March 14, 2012 at 10:57 PM sam said... When you applied to UCSF's competitive DDS+PhD program knowing that if they reject you for the dual degre program, they would also reject you for the DDS program, wouldn't it have been more "safer" to apply only to the DDS program, do all the research you want in dental school, and possibly attend a postgraduate PhD program afterwards? When I say "safer" I mean more likely to gain interview and admission?

@sam - actually, you have to get in to DDS first, before being considered for the PhD. As to doing "all research you want in dental school"...good luck with that one - you'll have 30 hours of lecture a week and will live in preclinic lab the rest of the time in your first two years...You absolutelly can, however, get a PhD after you finish dental school. My program has 1-2 such students every year.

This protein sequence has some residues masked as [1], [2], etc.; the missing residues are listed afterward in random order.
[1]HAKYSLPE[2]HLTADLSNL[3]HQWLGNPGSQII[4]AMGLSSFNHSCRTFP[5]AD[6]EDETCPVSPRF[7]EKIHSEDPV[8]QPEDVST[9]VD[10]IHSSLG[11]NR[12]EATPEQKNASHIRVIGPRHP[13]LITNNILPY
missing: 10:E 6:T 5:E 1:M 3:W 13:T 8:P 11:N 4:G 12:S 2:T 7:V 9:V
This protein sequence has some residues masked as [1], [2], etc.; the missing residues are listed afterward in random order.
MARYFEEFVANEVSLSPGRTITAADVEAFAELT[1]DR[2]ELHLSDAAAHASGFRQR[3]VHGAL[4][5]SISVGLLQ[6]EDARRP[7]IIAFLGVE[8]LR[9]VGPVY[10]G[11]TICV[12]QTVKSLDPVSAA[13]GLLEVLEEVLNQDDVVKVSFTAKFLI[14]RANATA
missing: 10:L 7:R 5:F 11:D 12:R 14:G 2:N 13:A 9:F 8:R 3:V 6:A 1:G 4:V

August 23, 2012 at 11:31 PM Grace M. said... I read your entries and I am so inspired. If you apply for the DDS-PHD program , is the tuition funded for ? November 29, 2012 at 8:36 AM

@Grace  - if the school has a training program, like an NIH T32, then yes, most of the school will be funded. This should NOT, however, be a reason for starting the program. In a later post, I'll discuss why it is not economical to do so. Also, you can apply for an individual training grant, such as a F30 through the NIH.